Lately, I've been feeling really bogged down--as in, really tired. I spent all winter being tired, and now that the weather is warm and sunny, you'd think that my energy levels would have increased. But that doesn't seem to be the case.
While it could be a number of things causing my never-ending exhaustion (maybe that's just it, maybe I just need a break)--everything from emotional or mental stress to more physical ailments--it could just be the matter of not getting enough rest to dietary reasons. Now, for someone who considers herself fairly healthy--I already can't eat refined or processed flours or sugars due to health concerns, and I consider myself to be a very active person--it boggles my mind as to why I'm feeling so exhausted. But nobody's perfect, so we proceed to trial-and-error.
To help myself the best I can, I thought I'd start by getting a good night's rest (I slept ten hours last night, and it feels so good). I'm going to try and continue heading to bed a wee bit earlier than usual, so that I can get a solid night's rest. That said, it's also important that I lead up to my bedtime appropriately. Studies have shown that watching television or using a computer too close to bedtime can lead to restless sleep--so we're going to say goodnight to our PVRs and laptops an hour before bedtime instead of crashing on the couch while watching the last bit of not-even-our-favourite-TV-show.
The next steps I will take to (hopefully) increasing my energy levels will be watching what I eat. As mentioned, I already avoid refined and processed foods due to my own health concerns, but what about consuming more of the foods that will benefit me? I found a list of foods on Quality Health that are noted to help boost energy levels. While they're all foods I already eat, perhaps I need to try and include more of them in my everyday meal routine. What do you think?
Here are the 10 foods outlined by Quality Health that are known to help increase energy levels:
1. Whole grains
High in fibre and complex carbohydrates, whole grains contain antioxidants similar to those found in fruit and vegetables. Additionally, they reduce the risk of cancer, diabetes, and heart disease. Adults should aim to eat 6 to 11 servings of whole grains per day. Try cereal or oats for breakfast, bread with your lunch, and whole grain pasta or brown rice for dinner.
A great source of fibre and a delicious breakfast option, oatmeal is as versatile as it is inexpensive. I prefer plain steel cut oats--they're a healthier option as opposed to the individual oatmeal packages loaded with sugar or even the plain quick-cook oats (the reason they're 'quick-cook' is because they're stripped of valuable nutrients--oats packed full of nutrients should take at least 15-20 minutes to cook).
Packed with potassium, bananas--next to berries--have got to be my favourite fruit! In addition to being a part of a great post-workout snack, bananas are versatile. Add them to your breakfast cereal or oats, a smoothie, yogurt and granola, or in your favourite baked goods (um, banana bread, anyone?).
4. Orange Juice
Oranges are full of vitamin C, which helps you get the most iron out of other foods. Try a glass of OJ in the morning with breakfast, or grab an orange for a quick and pack-able snack.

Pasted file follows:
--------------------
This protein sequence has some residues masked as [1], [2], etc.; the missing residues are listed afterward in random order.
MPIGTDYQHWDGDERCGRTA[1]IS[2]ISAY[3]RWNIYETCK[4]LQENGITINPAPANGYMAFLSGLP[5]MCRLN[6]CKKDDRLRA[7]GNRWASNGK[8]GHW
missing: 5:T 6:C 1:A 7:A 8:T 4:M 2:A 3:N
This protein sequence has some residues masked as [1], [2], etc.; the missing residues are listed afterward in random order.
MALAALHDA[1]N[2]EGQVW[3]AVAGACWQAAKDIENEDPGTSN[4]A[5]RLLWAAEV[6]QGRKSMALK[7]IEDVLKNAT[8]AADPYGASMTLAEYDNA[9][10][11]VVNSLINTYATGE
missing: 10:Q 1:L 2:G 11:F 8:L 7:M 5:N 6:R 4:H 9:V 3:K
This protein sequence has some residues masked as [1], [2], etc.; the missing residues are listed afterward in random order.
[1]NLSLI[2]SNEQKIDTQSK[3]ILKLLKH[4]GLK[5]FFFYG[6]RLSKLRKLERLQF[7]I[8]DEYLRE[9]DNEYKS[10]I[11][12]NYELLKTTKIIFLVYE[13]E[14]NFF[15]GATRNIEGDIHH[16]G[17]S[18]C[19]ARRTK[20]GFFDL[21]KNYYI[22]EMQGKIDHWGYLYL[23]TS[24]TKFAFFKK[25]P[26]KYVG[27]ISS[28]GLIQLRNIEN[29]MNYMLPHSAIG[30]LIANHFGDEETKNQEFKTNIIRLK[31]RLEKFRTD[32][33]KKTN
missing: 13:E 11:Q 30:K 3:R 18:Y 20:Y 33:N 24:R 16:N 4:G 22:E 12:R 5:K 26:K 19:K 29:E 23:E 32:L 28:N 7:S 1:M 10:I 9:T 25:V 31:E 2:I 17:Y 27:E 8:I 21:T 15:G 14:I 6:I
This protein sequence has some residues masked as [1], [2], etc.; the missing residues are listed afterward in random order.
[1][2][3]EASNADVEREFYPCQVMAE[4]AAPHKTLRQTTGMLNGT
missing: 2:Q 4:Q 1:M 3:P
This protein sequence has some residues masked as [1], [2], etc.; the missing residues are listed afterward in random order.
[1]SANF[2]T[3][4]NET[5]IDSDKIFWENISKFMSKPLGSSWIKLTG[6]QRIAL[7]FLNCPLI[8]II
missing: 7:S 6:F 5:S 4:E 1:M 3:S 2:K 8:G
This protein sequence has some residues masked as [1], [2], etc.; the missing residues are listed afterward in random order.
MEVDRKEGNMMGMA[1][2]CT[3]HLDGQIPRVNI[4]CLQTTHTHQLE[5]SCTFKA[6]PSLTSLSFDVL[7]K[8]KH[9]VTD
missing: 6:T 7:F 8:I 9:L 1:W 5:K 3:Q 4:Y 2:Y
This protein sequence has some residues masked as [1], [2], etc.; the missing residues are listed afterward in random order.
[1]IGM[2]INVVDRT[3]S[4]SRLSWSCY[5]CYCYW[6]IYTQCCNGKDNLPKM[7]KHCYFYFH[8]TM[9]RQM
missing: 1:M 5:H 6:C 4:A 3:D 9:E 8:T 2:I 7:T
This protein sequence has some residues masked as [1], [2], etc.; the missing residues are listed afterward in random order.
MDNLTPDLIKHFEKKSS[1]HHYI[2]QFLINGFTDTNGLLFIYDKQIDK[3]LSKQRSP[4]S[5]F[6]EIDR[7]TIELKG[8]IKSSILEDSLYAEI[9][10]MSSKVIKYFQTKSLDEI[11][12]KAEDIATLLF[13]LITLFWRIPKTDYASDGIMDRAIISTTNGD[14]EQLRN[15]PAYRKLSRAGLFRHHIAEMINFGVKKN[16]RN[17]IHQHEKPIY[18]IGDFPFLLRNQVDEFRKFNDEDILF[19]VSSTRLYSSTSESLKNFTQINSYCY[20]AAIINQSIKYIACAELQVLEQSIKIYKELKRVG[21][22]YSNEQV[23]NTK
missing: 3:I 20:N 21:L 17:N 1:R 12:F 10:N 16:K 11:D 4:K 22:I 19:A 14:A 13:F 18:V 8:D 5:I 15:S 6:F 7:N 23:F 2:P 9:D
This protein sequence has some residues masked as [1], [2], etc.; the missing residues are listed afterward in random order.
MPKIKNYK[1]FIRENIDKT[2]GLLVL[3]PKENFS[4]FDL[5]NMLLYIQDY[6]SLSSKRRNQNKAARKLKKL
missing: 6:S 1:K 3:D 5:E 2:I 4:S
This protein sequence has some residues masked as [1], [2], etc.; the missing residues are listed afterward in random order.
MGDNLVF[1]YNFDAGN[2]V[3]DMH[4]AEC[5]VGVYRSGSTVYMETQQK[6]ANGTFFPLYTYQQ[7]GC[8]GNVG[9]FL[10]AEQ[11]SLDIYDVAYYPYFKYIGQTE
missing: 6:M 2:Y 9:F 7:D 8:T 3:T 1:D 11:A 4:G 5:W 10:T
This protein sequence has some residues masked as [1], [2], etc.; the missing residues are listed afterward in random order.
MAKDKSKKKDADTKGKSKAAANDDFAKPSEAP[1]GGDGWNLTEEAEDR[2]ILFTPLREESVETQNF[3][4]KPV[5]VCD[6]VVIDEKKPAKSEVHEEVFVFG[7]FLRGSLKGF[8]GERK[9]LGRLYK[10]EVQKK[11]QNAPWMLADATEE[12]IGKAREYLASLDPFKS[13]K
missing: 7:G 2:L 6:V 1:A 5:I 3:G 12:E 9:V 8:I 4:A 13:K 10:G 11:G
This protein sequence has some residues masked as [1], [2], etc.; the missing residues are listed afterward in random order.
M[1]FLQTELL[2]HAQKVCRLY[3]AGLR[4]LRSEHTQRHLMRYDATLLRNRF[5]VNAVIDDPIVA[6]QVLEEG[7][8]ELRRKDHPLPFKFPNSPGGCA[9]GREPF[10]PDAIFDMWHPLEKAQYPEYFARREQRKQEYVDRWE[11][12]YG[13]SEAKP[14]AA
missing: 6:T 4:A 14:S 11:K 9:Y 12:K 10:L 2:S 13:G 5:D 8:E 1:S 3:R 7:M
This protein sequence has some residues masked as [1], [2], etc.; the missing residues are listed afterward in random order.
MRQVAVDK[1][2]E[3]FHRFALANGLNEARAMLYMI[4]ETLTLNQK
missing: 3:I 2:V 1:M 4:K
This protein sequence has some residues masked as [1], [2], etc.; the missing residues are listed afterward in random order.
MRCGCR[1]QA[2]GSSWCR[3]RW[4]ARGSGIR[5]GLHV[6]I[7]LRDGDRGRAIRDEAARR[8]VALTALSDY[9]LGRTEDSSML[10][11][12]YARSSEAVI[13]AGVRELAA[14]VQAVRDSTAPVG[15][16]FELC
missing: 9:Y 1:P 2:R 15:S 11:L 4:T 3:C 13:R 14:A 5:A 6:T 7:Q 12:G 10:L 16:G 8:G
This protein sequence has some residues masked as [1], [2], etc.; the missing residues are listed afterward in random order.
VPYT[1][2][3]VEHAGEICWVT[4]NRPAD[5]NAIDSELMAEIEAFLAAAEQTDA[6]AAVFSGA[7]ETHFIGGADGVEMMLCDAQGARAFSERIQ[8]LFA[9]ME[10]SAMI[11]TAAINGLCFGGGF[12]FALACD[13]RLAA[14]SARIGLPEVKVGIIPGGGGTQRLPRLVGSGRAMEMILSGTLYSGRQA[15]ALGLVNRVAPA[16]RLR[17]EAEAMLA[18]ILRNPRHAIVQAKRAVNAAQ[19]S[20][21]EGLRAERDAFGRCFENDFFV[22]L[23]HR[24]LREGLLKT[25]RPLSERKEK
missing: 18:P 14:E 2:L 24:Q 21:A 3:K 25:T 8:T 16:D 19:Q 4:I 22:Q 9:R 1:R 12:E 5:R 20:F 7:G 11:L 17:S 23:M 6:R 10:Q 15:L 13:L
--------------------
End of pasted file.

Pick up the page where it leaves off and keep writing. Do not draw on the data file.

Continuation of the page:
Pasta is high in complex carbohydrates and low in calories, fat and sodium. However, if you're like me, you'll turn to whole grain pastas--or my new fave, brown rice pasta--in place of white flour pasta. With a whole grain pasta, you'll not only obtain a greater amount of fiber and therefore stay full longer, but you won't have a burst of energy and later crash, as they call it, from the spike in sugars. Try a whole grain pasta salad with veggies, fresh herbs, lemon juice and olive oil--a favourite of mine!
This fish is high in protein, and its high concentration of omega-3 fats and B vitamins can boost your cardiovascular health. As we near warmer weather, throw some salmon on the grill for a delicious summer treat! Toss a salad and serve with baked sweet potatoes, and voila, a complete and balanced meal!
Packed with protein, fiber, vitamins, and minerals, beans can be used in creative ways. Add them to soups, burritos, pastas, and dip spreads. Plus, let's not forget how inexpensive beans are! Buy them dry and soak them overnight before cooking. You'll reap the benefits of beans at a minimum cost and avoid the extra sodium that canned beans contain.
8. Dried Fruit
These high-energy, low-fat snacks are easy to pack and almost never go bad. I like to carry a small baggy of dried fruit and raw nuts in my purse--it makes a great snack on the go! Try a medley of apricots, figs, and raisins. However, be aware that some commercially packaged dried fruits contain sulfur dioxide, which has been shown to increase your risk of asthma.
Noted as the most nutrient-dense nut! Research has shown that adding 2-ounces of almonds to your daily diet increases your intake of vitamin E and magnesium. Plus, they're an easy snack to toss into your bag and go!
Quick, easy, and delicious, yogurt is available in a variety of flavours. That said, some yogurts contain a lot of unnecessary sugars. For a healthier option, purchase plain low-fat yogurt (or even better, try plain Greek yogurt) and add your own fruit mixture, nuts, and sweetener in the form of honey or agave nectar. This way, you can control the amount of sugar going into your yogurt, and into your body!
images via the kitchn, fitter than choc, sweet pea's kitchen, we heart it, and pinterest